With just a few musical instruments, Gnawa creates magical music with storytelling and words of wisdom to keep the body on the move.
Rabat – The United Nations Educational, Scientific and Cultural Organization (UNESCO) has added Morocco’s traditional Gnawa to the list of the Intangible Cultural Heritage of Humanity (ICH) on December 12.
The UNESCO added the Moroccan centuries-old music after Morocco submitted a file nominating Gnawa to the ICH Service in september 2018.
Gnawa music infuses poetry and traditional music along with dancing.
Performers takes you to a spiritual journey with the rhythm, adorned by the famous genburi, an instrument with three strings. The rhythm is incomplete without the steel castanets called “krakebs” or “karkabat.”
Morocco’s nomination file, published by UNESCO, stipulated that the Gnawa, “especially in the city, practise a therapeutic possession ritual through all-night rhythm and trance ceremonies combining ancestral African practices, Arab-Muslim influences and native Berber cultural performances.”
The description added that the art is a “sufi brotherhood music” with lyrics of religious content.
The nomination file emphasized that Morocco considers the art as part of its culture and identity. The music exists in every region in Morocco, but it is mostly common in Morocco’s old medinas, including Rabat, Sale, Fez, Marrakech, and Essaouira.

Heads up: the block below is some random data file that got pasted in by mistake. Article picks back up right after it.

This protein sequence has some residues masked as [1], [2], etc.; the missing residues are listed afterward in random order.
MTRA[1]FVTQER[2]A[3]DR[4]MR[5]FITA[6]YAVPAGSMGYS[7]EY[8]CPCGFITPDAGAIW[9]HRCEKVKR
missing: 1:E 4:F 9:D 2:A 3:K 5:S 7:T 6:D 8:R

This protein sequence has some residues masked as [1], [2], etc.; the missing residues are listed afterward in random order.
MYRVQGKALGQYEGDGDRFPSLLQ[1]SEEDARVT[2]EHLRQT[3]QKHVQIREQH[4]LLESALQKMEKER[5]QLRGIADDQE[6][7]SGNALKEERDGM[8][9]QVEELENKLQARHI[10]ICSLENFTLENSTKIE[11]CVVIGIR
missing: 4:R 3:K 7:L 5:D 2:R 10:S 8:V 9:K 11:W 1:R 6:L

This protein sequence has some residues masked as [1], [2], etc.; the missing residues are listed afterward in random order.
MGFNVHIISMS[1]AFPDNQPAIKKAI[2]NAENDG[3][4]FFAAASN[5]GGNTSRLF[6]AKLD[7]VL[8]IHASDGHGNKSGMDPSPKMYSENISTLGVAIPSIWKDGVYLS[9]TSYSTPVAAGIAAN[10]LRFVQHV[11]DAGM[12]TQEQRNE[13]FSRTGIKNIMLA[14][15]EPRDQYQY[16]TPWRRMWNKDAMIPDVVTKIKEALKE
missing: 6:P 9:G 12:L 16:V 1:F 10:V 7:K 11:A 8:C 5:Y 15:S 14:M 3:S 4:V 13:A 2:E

The art has also become very common in music festivals across the country, with an exclusive annual international festival The Gnawa International Festival taking place in Essaouira every summer.
Gnawa performers make the art vivid with their loose colorful dresses and hats decorated with false braids.
The band is divided to several subgroups, with the master of the group leading the music and the rhythm. The band consists of the dancers, who can jump higher with the rhythm and Karekabs, as well as the chorus performers, andthe master or M’alam.
“The number of fraternal groups and master musicians is constantly growing in Morocco’s villages and major cities, and Gnawa groups – organized into associations – hold local, regional, national and international festivals year-round,” Morocco’s nomination file reads.
This is not the first time for Morocco has submitted a nomination file to inscribe Gnawa on UNESCO’s ICH list.
Neila Tazi, the head organizer of the Gnawa and World Music Festival, made a first attempt previously.
She said that the “file [was] quite complex to build and we now wait on our Ministry of Culture and our delegation to UNESCO to help us make it.”